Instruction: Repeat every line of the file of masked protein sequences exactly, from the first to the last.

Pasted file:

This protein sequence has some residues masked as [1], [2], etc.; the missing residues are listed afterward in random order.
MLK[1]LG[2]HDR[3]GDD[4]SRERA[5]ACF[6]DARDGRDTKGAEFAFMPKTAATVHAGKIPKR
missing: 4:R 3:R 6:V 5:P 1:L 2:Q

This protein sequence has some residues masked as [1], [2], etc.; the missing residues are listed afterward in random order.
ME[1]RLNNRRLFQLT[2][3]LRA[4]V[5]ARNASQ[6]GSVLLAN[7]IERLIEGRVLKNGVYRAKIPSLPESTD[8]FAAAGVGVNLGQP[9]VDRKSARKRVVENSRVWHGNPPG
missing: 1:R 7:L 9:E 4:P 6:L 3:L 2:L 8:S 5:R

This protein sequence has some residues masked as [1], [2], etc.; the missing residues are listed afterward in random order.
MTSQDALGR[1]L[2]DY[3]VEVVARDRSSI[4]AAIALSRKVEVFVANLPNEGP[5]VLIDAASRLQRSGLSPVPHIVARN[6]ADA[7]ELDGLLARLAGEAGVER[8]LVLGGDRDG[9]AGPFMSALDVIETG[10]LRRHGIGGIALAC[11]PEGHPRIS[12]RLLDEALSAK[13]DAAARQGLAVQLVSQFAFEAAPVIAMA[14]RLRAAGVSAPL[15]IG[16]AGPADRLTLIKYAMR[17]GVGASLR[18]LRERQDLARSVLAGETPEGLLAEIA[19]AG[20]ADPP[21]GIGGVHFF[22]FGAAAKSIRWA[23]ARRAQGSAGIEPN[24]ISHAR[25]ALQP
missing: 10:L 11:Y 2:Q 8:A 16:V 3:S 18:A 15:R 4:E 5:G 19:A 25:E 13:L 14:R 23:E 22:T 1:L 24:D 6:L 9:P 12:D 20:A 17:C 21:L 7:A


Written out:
This protein sequence has some residues masked as [1], [2], etc.; the missing residues are listed afterward in random order.
MLK[1]LG[2]HDR[3]GDD[4]SRERA[5]ACF[6]DARDGRDTKGAEFAFMPKTAATVHAGKIPKR
missing: 4:R 3:R 6:V 5:P 1:L 2:Q

This protein sequence has some residues masked as [1], [2], etc.; the missing residues are listed afterward in random order.
ME[1]RLNNRRLFQLT[2][3]LRA[4]V[5]ARNASQ[6]GSVLLAN[7]IERLIEGRVLKNGVYRAKIPSLPESTD[8]FAAAGVGVNLGQP[9]VDRKSARKRVVENSRVWHGNPPG
missing: 1:R 7:L 9:E 4:P 6:L 3:L 2:L 8:S 5:R

This protein sequence has some residues masked as [1], [2], etc.; the missing residues are listed afterward in random order.
MTSQDALGR[1]L[2]DY[3]VEVVARDRSSI[4]AAIALSRKVEVFVANLPNEGP[5]VLIDAASRLQRSGLSPVPHIVARN[6]ADA[7]ELDGLLARLAGEAGVER[8]LVLGGDRDG[9]AGPFMSALDVIETG[10]LRRHGIGGIALAC[11]PEGHPRIS[12]RLLDEALSAK[13]DAAARQGLAVQLVSQFAFEAAPVIAMA[14]RLRAAGVSAPL[15]IG[16]AGPADRLTLIKYAMR[17]GVGASLR[18]LRERQDLARSVLAGETPEGLLAEIA[19]AG[20]ADPP[21]GIGGVHFF[22]FGAAAKSIRWA[23]ARRAQGSAGIEPN[24]ISHAR[25]ALQP
missing: 10:L 11:Y 2:Q 8:A 16:V 3:S 18:A 15:R 4:E 5:G 19:A 25:E 13:L 14:R 23:E 22:T 1:L 24:D 6:L 9:P 12:D 20:A 17:C 21:L 7:A